Sunday, March 16, 2008

"Job Search Secrets" to block interview stress

Today I receive this email from Jimmy Sweeney, in which he talked about "how to block interview stress". It is not investment banking focused, however will benefit all job seekers.

Dear Anna,
Just the thought of an interview can set your heart a-thumping. Even the word itself, "interview" can bring on cold hands and stomach jitters. When you enter the office and face the employer you may have yet another outbreak of stress--fuzzy thinking and nervous chatter--all of which can result in losing the opportunity to make a good first impression toward landing the job.

So what can you do to rid yourself of these unwanted behaviors? How can you appear calm, cool, and collected, and at your best?

Try these three simple stress-reducing techniques and notice how your self-esteem will rise.

1. Arrive ten to fifteen minutes ahead of your appointment. Spend five of those minutes listening to soft music, and deep breathing with your eyes closed, before leaving your car.

2. Visit the rest room on your way to the interview site. Check your appearance, smile into the mirror and say the following affirmation silently or aloud if you're alone: The employer and I connect immediately. He/she sees me as the ideal candidate for this job.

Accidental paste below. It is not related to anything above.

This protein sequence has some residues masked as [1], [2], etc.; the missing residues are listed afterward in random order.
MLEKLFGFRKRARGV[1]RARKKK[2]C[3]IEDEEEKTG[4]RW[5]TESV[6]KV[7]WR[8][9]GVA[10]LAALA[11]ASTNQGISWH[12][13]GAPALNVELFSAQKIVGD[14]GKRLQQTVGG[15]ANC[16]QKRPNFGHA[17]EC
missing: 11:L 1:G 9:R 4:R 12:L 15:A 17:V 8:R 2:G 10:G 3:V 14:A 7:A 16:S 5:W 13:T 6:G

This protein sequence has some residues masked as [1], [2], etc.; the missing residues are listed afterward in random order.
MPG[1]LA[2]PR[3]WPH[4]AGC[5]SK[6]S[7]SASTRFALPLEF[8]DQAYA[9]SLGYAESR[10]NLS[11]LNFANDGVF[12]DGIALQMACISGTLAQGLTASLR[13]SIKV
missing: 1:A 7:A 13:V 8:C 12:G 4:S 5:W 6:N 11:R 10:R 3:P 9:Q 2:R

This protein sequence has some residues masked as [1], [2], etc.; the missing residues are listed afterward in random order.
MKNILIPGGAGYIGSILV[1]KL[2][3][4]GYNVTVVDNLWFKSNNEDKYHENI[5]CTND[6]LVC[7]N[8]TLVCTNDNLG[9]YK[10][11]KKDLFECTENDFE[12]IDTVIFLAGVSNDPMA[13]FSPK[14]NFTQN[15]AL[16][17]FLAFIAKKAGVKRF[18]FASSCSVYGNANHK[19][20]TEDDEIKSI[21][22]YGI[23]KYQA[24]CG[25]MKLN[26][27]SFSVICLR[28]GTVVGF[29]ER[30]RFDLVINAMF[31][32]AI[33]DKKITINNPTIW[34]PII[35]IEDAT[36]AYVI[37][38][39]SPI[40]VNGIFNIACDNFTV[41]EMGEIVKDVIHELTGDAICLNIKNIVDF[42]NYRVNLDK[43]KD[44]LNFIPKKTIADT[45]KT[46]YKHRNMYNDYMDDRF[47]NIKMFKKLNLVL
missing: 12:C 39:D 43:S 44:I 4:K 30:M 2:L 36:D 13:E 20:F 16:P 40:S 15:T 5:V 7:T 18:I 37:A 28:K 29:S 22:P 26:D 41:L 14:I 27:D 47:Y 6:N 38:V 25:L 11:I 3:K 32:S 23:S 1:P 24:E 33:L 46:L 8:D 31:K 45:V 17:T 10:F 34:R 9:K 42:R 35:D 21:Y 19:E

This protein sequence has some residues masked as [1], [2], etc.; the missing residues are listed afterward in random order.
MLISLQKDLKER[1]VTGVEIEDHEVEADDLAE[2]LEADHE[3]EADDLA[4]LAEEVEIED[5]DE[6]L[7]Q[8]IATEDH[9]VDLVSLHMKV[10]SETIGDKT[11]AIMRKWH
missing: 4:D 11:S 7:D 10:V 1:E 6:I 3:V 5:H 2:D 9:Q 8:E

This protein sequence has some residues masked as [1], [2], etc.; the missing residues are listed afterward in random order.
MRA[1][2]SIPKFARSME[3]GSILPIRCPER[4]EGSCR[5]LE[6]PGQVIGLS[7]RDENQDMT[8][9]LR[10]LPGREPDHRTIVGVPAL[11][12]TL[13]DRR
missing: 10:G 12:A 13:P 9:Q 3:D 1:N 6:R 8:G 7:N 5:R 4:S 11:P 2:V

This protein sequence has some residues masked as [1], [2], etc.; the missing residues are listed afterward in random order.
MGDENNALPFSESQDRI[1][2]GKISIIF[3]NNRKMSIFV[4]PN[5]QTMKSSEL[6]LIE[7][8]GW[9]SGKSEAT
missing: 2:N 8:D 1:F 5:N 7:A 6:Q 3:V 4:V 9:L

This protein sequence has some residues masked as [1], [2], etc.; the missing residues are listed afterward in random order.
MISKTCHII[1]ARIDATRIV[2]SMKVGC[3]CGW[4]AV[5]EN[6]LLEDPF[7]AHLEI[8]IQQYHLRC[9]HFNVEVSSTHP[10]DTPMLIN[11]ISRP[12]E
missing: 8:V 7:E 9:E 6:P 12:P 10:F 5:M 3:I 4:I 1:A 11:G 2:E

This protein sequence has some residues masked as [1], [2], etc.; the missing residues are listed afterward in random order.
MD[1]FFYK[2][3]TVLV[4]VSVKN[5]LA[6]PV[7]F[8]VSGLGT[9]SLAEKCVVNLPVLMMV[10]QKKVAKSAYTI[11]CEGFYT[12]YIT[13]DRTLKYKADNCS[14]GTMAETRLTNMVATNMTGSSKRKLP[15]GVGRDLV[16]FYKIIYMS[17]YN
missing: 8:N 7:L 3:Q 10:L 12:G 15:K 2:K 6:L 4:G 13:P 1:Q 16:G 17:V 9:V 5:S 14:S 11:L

3. Enter the company's lobby or waiting room and take a moment to observe your surroundings, to introduce yourself to the receptionist, and to sit quietly and review your notes.

Take Charge Now!

Most important: PLAN AHEAD. Never allow yourself to 'wing' it. Take the active approach. Stress, like wild fire, will spread quickly and consume you if you don't block it before it reaches you. Then move into the interview as a confident and balanced individual--a professional well suited to fill the job opening.

# # # # #
Jimmy Sweeney is the president of CareerJimmy and author of the brand new "Job Interview Secret" job landing system. Jimmy is also the author of several career related books and writes a bi-monthly article titled, "Job Search Secrets."

1 comment:

Anonymous said...

A new study of 1,000 workers in Europe found that stressful jobs accounted for 45 per cent of new cases of depression. The factors which the scientists isolated as being especially important were excessive demands on the job and extreme time pressures. Not only did they find that these workers, with an average age of 32, were experiencing a high percentage of job-related stress-induced depression, but there appeared to be a 40 percent increase in reports from workers of job stress.